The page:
• keep up with new versions of your software and their dependencies. Use your package manager, project specific mailing lists, subscribe to their github feed

Tracking security news becomes a simple process:

  • check the mailing lists, see if you use any of the applications mentioned
  • check your dependencies: anything new? Any security issues mentioned?
  • check Twitter: is the world on fire?

Be careful, though. Twitter is often on fire, and security experts like to jump on the new vulnerability and dissect it at length. Even when there is no information available. Not every vulnerability needs attention right now, some of them may not even apply to your particular usage of the software. Don't panic (yet).

Taking the time to verify security issues regularly makes security part of your daily/weekly process. Applying a security patch is just another item to raise at your morning stand up meeting (or whatever other process).

Note that the person tracking the vulnerability might not be the one fixing it. When I first learned about the Logjam flaw, I was about to enter a plane for 10 hours. Notify the team by SMS/Slack, get an acknowledgment from someone, then go to sleep.

Reducing the risk of code updates

Here lies the huge cost of security: any code change in production is a potential liability. It brings no value to the customer, can introduce bugs or even crash the whole system (please make backups and test them regularly).

But this cost is not limited to security. It applies to your whole business. If modifying the production environment is complex and error prone, bugfixes come rarely. New versions come in huge chunks of code that will break things. Huge list of changes may even require some service downtime.

The point of our job at Clever Cloud is to make new deployments fast and painless. It has influenced our whole approaches to security. If you can start and remove a new instance of your application in seconds, you get huge benefits:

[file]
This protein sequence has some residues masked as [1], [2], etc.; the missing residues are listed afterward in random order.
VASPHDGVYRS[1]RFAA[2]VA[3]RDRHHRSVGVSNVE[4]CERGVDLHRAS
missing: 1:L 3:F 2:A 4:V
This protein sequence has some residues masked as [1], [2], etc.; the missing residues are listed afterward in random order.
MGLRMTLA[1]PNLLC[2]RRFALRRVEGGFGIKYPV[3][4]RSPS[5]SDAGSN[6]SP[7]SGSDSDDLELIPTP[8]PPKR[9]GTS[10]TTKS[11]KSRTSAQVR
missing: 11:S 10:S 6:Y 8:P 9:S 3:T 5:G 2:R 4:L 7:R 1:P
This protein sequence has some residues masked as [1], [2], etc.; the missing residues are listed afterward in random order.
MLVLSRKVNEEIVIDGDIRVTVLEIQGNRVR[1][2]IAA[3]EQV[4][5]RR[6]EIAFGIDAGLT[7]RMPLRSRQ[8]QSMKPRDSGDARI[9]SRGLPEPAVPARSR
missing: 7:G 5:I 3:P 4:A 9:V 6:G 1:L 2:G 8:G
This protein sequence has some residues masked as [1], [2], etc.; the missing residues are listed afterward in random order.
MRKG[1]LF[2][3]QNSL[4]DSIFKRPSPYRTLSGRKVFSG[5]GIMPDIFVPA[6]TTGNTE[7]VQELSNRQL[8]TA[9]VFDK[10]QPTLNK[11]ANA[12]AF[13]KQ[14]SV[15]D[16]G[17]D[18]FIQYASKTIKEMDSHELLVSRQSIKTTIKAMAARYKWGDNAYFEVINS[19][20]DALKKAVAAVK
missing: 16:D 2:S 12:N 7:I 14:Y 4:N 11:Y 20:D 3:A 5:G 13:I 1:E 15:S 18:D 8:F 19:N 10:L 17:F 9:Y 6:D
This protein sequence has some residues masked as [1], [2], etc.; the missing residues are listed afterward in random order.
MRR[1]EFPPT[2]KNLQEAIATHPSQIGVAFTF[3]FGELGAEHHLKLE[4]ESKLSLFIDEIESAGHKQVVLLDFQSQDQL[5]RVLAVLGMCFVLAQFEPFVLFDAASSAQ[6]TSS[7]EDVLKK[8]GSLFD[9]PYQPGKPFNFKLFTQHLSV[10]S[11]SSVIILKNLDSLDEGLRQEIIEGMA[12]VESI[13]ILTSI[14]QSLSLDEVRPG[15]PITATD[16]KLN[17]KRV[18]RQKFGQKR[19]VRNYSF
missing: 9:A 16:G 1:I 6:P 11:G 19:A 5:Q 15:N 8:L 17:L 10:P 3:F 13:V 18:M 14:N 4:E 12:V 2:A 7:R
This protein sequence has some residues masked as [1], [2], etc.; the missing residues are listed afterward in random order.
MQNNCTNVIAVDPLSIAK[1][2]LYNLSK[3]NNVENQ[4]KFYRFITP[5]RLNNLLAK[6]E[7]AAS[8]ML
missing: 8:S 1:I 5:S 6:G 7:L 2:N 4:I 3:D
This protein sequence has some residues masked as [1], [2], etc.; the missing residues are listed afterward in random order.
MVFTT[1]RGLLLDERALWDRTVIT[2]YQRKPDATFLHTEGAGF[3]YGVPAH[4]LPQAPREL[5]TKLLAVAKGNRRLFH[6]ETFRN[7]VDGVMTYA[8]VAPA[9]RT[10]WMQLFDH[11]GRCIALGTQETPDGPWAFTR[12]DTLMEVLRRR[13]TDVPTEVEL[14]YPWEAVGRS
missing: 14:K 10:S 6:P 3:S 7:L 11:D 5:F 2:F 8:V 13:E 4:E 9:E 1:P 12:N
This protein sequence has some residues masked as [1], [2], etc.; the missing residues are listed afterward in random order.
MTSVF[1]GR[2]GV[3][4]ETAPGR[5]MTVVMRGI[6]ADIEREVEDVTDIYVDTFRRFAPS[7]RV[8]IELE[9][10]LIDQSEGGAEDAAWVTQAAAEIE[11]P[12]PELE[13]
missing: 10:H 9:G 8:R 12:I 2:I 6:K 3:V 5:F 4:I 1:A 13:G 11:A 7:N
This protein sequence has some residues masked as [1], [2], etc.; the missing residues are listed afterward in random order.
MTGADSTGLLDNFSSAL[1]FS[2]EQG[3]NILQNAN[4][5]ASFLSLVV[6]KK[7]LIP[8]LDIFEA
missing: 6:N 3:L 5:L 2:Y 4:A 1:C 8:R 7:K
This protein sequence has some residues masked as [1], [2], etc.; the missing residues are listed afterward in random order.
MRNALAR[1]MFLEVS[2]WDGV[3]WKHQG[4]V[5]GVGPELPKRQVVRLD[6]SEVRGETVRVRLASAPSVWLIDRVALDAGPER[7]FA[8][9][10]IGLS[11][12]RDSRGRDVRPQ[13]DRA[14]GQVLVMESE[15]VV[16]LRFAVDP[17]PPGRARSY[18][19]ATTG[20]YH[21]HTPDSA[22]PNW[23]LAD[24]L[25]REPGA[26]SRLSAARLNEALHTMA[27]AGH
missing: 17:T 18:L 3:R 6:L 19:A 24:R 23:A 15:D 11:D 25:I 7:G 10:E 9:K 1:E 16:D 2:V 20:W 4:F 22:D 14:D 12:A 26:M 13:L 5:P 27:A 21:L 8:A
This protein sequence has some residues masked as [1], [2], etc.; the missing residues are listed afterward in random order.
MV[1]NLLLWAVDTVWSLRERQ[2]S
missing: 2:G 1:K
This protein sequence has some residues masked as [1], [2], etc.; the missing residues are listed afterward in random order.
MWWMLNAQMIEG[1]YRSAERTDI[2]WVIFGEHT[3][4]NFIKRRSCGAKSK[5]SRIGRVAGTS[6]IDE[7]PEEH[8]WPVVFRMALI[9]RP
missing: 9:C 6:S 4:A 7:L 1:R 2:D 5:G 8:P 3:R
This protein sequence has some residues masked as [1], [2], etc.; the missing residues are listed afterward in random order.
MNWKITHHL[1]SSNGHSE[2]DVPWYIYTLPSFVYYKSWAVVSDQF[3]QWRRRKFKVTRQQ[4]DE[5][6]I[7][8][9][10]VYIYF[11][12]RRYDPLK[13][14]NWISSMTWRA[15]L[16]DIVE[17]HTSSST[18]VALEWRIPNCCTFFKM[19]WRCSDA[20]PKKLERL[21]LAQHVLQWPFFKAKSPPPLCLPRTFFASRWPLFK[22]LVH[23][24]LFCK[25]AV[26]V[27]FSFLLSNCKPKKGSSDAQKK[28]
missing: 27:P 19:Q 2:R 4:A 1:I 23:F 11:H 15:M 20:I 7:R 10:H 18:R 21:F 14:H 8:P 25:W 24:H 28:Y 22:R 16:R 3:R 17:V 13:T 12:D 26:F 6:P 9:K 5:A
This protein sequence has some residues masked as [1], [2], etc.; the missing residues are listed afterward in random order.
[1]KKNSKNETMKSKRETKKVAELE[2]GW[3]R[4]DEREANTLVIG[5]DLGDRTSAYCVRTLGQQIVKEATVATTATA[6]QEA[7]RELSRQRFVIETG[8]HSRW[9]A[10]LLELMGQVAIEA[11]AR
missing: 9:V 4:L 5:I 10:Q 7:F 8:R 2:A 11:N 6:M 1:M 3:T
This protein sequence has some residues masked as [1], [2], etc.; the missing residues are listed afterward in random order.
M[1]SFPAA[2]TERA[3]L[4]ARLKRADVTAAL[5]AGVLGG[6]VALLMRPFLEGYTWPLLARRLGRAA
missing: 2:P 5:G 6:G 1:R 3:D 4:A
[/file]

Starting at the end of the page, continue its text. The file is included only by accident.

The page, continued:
• staging environments to test updates
  • replacing huge, risky updates with small increments
  • applications can be completely independent. Updating the company's WordPress blog will not affect the SaaS application

This is how we do code updates now: when a project's dependency gets a new version to fix a security issue, just redeploy the application. When there's a security patch for the Linux kernel, apply the patch, redeploy all the virtual machines, move on.

We do not run around with our hair on fire. It is just a basic loop of:

  • get notified of a vulnerability
  • see if it applies
  • see if there's a patch (or if you can develop one quickly)
  • apply the patch
  • redeploy the applications
  • go make yourself a nice tea

We have good examples of this:

  • The recent CVE-2016-0728 is a privilege escalation in Linux, something we need to take seriously. We took a look at the advisory, wrote a patch, tested it and deployed it in a few hours. Most Linux distributions took days to publish updated packages.
  • In the same way, the infamous Heartbleed bug was fixed quickly. One of our clients came to us hours later asking if we knew about it: "oh, that's the reason my applications were redeployed in the middle of the night"

When deploying new versions of an application is easy, it suddenly reduces the cost of code changes. The operational risk gets tiny, compared to the security risk. And you can update everything fast. You have no more excuse to keep unpatched systems.

Following those tips to set up your security process will improve your operations as well. With a systematic approach, you know your application better, you can see the cost of managing issues and take action.

There is still a lot to talk about, like training for incidents, defining operations procedures, or how to set up your infrastructure for easy deployments. But that last item, we can handle it for you right now.


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By Geoffroy Couprie

Geoffroy handles security and quality assurance at Clever Cloud, develops in Rust and researches on parser security at VideoLAN. He thinks a lot about cryptography, protocol design and data management.